What I found most interesting is this point that he made about the fact that all good stories have a problem and resolution. And so I was like, oh, that’s interesting to think about in a marketing sense. It reminded me of Clay Christensen’s job to be done. What problem are you solving? And companies need to really think honestly about how they’re doing that. What is the pain point that they are fixing for customers or clients or business partners and not make it up, make it true. So then it goes back to strategy. It’s sort of like the story I’m telling needs to be true. And so let’s figure out a strategy that makes it so.

CURT NICKISCH: Right. And if the enemy in your story or the antagonist is not a worthy enemy, yeah, maybe you should find a different story to tell.

ALISON BEARD: Yeah, yeah, yeah, yeah, exactly.

So another timely topic that we focused on was diversity, equity, and inclusion. We talked to James White, the former c e o of Jam Baju who’s black about what it means to lead an anti-racist company. And I recently spoke to Ella Washington about the stages of corporate d e I work, but we wanted to highlight an interview that you did, Kurt, with someone who’s really in the trenches teaching people to fight bias and inequality at the team level in the course of everyday work. So here is Trier Bryant, the co-founder and CEO of JustWork in episode 862.

TRIER BRYANT: We have bias disruptors and unless we talk about leaders implementing to disrupt bias is that you have to have bias disruptors so people know and have the tools on how to flag bias in that moment. And the three things you need to create bias disruptors is a shared vocabulary, a shared norm, and a shared commitment. Now the shared vocabulary is a word or phrase that whenever someone says it, everyone knows that someone has just flagged bias or noticed bias. We have teams and clients that say, biased alert, stop sign, stop. Red light on our team, we say purple flag, we throw purple flags left. And and that’s our shared vocabulary of flagging bias.

CURT NICKISCH: I loved how she also explained how if you are somebody who makes a mistake or says something insensitive and you’re called out just how to react to that in a productive way. I thought that was just super valuable.

ALISON BEARD: I think she came out really strong saying companies aren’t doing enough in the wake of George Floyd’s murder, black Lives Matter protests. So many companies made commitments, but have they followed through? And she basically said, not enough yet.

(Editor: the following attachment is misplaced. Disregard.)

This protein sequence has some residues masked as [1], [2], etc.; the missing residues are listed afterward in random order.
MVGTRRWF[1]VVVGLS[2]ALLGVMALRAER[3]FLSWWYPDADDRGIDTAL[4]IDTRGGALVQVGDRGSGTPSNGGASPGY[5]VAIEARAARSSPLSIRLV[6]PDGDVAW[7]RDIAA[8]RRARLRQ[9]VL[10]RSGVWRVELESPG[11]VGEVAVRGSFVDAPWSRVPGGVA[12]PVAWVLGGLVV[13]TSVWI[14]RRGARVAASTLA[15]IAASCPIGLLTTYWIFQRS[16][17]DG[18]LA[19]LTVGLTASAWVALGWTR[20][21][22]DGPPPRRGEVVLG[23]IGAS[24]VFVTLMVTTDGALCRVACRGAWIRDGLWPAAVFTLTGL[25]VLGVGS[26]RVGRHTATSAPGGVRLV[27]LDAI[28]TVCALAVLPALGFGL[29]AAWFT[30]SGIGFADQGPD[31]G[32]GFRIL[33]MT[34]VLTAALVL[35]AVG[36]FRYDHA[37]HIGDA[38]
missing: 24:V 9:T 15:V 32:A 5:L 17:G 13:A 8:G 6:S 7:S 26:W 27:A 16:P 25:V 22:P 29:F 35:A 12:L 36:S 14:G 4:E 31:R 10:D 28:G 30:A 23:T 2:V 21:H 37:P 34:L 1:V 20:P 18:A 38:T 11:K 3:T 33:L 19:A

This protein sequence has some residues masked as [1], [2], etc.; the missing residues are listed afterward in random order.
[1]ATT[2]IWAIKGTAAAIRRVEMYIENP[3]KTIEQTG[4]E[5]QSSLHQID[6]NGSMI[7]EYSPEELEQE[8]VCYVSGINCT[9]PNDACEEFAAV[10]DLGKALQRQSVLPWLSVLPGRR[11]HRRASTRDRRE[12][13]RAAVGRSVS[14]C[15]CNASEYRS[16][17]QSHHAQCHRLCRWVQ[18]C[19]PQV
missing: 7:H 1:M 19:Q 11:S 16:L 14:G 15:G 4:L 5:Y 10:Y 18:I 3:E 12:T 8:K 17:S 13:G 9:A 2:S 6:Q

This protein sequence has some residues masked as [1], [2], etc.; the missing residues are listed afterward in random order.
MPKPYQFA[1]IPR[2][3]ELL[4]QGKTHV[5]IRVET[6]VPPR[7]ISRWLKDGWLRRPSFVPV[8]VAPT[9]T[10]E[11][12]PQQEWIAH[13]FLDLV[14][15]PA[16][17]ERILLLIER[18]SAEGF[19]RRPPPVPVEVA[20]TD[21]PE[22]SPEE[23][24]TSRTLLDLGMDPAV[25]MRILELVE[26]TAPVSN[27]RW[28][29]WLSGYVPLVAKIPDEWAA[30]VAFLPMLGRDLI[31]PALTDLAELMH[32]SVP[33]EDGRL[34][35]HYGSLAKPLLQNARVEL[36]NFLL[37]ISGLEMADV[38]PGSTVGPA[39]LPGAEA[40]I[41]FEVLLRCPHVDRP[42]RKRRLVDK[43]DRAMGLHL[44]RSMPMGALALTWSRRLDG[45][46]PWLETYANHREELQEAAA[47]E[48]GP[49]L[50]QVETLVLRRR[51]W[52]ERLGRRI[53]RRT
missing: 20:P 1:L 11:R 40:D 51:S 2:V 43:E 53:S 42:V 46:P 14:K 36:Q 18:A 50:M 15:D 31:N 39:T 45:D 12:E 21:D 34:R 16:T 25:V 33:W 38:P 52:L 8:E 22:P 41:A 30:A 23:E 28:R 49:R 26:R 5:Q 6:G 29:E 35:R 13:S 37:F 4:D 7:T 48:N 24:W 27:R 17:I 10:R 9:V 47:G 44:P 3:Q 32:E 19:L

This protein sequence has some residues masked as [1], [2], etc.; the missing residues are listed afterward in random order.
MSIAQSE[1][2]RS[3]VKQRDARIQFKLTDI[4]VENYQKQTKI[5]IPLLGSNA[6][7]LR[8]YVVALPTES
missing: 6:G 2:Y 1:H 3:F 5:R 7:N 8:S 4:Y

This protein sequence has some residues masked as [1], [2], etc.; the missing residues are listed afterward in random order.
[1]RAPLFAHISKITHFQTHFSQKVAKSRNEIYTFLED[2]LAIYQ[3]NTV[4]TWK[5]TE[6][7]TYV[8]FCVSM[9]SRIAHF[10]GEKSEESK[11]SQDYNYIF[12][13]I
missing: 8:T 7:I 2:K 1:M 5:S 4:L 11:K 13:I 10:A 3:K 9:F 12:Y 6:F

CURT NICKISCH: Right, right. Yeah. So she’s not the false cheerleader. Right? Yeah, she speaks truth.

ALISON BEARD: Yeah, exactly. And I really loved her personal stories and the stories that she had heard from clients and friends. She talked about being the first black student at her private school about a meeting where there was a female venture capitalist who’s the men that she was meeting with, sat closer to her male colleagues and directed all their questions to them. And you think to yourself, is this really happening still in 2022?

And then she talked about her own decision to call out her boss on an insensitive comment. And the boss’s reaction was, man, I wish you’d said that in front of everyone because I need you to speak up. And they talk about it. It sounds a little bit cheesy, but they talk about it being an upstander, not a bystander. And I like that. I think we should all try to be upstanders more often.

CURT NICKISCH: So an upstander was also a theme in the next episode that we’re highlighting number 885. This is a conversation about incivility with Georgetown professor Christine Porath. Here’s part of what she had to say.

CHRISTINE PORATH: In 2005, nearly half of people surveyed reported that they were treated rudely at least once a month. This past August, over 76% of people claimed that they had been treated rudely in this month time. So that’s quite a rise within the last six years in particular. Sadly, it’s prevalent across the globe right now, and my experience over the last couple decades has been that every industry believes that they are the worst, that unfortunately it is bad in so many places.